Some botanical collections are based in glasshouses to create different environmental conditions experienced across the world, such as, desert – temperate – tropical. These collections are valuable for learning about plant adaptation and response to the environment. Using GeoSciTeach a teacher can structure and support relevant learning ideas through the physical learning context. The teacher wants students to explore the different environmental conditions, compare them to ‘natural conditions’, find out how the same plants adapt to living in other areas where the environment is not controlled. Using GeoSciTeach the teacher tags selected locations and/or plants with alternative information, which is sent to the smartphone at appropriate points in their learning activity. Using GeoSciTeach the students collect data from the different environments through e.g. recording moisture levels in the air (humidity); air temperature; soil moisture levels, light intensity, light quality (wavelength) etc in the different zones in the glasshouse. GeoSciTeach automatically logs the location of the recording, and the recording itself. The student compares his own readings with others taken in the same location, or the same kind of reading across locations, allowing for evaluation of data reliability and validity, a key skill in Science. The student takes pictures of plants in a particular zone and labels them. Teacher tagged information is triggered (related to student location and/activity) providing for example, places in the world where this plant can be found; or uses of the plants: medicinal/clothing/building, taxonomical information or historic information about the plant’s discovery); or with suggestions/ questions to help the students further their investigation. For example, alternative locations outside the glasshouse to take more recordings, measurements and photographs to capture the plant’s visible physical characteristics (e.g. height, number of leaves) as a result of (or phenotypic response to) the environmental conditions. All data are stored onto the phone to be used back in the classroom through large screen visualisation. This would allow pupils to make comparisons between plant responses in the different environments and also between the data gathered by different groups.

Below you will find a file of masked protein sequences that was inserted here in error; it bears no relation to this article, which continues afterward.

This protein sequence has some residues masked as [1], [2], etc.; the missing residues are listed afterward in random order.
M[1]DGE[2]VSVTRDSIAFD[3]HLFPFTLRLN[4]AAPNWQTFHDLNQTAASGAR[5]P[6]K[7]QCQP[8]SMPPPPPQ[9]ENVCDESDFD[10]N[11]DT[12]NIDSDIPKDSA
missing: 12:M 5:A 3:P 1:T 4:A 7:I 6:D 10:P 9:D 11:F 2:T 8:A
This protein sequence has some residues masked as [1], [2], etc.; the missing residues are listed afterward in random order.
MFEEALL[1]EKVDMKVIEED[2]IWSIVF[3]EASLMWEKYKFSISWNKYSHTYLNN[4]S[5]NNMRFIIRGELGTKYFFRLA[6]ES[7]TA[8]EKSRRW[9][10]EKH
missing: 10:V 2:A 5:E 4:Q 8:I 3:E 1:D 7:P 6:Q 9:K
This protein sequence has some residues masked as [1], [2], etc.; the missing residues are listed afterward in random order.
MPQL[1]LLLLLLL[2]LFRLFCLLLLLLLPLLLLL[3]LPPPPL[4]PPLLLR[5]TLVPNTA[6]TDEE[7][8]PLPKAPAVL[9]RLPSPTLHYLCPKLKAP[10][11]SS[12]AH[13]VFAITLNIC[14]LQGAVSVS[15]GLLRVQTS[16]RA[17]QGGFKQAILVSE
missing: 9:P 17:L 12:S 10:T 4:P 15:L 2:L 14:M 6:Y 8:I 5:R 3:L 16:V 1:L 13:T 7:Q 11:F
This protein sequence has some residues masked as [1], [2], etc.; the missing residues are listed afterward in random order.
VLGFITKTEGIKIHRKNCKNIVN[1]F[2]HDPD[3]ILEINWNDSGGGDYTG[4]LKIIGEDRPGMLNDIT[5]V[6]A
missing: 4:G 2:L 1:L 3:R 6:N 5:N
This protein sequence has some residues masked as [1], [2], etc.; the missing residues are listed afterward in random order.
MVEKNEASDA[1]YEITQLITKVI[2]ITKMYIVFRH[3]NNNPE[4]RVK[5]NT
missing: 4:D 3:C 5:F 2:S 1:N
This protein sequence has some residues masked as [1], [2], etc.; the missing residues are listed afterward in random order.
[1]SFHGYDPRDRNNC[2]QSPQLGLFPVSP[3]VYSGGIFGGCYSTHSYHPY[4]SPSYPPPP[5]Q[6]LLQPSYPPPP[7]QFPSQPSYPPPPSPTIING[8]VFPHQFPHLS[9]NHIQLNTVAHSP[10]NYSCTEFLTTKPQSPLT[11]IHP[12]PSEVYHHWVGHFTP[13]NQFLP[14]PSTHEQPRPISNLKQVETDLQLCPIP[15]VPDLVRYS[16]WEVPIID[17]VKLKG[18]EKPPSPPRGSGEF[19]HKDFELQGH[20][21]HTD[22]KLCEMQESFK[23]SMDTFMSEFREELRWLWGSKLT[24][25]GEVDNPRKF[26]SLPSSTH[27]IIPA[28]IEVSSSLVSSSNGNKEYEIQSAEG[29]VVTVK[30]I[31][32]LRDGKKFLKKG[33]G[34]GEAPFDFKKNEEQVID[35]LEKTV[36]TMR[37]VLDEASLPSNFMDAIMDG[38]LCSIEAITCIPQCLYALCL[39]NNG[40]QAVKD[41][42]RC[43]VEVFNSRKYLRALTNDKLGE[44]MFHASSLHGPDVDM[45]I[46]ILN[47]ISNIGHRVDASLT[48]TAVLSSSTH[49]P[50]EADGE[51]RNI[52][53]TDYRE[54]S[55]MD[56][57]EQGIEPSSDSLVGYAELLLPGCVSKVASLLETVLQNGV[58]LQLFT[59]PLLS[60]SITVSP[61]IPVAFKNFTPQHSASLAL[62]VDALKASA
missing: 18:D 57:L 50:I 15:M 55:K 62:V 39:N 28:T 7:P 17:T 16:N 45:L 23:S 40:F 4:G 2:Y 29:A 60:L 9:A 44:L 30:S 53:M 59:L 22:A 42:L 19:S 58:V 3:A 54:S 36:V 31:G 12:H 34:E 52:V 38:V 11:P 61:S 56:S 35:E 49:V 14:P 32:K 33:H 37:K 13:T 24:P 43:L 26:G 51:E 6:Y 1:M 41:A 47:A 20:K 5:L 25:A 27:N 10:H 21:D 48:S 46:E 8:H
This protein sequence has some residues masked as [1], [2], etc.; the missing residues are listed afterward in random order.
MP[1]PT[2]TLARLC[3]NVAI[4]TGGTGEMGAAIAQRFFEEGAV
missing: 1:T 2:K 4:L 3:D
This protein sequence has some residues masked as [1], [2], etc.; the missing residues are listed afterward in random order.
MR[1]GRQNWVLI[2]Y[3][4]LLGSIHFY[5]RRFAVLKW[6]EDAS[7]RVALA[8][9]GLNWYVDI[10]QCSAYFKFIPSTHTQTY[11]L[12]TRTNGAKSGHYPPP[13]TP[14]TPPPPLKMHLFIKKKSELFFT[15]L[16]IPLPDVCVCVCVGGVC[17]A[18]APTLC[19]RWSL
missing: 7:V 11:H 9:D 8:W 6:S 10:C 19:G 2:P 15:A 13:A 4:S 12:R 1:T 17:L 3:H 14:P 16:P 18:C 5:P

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- Project blog stats [to 12/12/11]
- A Teacher Toolkit for Integrating Geospatial Concepts into Science Learning
- What is GeoSciTeach?
- Going geospatial in science – a framework for teachers
- Geospatial in science
- Learnability (of using app)
- Comparing bananas and coffee
- Thinking geographically and spatially
- Other contexts of use
- Thoughts about linking the use of ‘GeoSciTeach’ with the classroom